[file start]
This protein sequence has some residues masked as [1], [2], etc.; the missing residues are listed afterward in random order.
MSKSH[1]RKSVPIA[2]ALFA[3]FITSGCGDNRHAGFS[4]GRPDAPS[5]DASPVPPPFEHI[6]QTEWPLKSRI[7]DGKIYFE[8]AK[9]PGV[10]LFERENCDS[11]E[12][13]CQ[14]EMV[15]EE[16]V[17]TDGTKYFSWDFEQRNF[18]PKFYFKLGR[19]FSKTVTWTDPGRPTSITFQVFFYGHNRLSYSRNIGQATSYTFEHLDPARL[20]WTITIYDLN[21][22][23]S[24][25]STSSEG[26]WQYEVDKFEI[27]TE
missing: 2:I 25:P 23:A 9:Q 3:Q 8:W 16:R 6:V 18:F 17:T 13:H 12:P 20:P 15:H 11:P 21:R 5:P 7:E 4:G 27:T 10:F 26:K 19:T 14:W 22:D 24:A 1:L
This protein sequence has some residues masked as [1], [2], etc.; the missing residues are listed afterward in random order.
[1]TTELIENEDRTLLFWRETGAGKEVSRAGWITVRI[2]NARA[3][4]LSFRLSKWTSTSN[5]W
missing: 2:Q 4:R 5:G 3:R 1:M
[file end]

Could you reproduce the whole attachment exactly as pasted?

This protein sequence has some residues masked as [1], [2], etc.; the missing residues are listed afterward in random order.
MSKSH[1]RKSVPIA[2]ALFA[3]FITSGCGDNRHAGFS[4]GRPDAPS[5]DASPVPPPFEHI[6]QTEWPLKSRI[7]DGKIYFE[8]AK[9]PGV[10]LFERENCDS[11]E[12][13]CQ[14]EMV[15]EE[16]V[17]TDGTKYFSWDFEQRNF[18]PKFYFKLGR[19]FSKTVTWTDPGRPTSITFQVFFYGHNRLSYSRNIGQATSYTFEHLDPARL[20]WTITIYDLN[21][22][23]S[24][25]STSSEG[26]WQYEVDKFEI[27]TE
missing: 2:I 25:P 23:A 9:Q 3:Q 8:W 16:R 6:V 18:F 17:T 13:H 12:P 20:P 15:H 11:P 21:R 5:P 7:E 4:G 27:T 10:F 26:K 19:T 14:W 22:D 24:A 1:L
This protein sequence has some residues masked as [1], [2], etc.; the missing residues are listed afterward in random order.
[1]TTELIENEDRTLLFWRETGAGKEVSRAGWITVRI[2]NARA[3][4]LSFRLSKWTSTSN[5]W
missing: 2:Q 4:R 5:G 3:R 1:M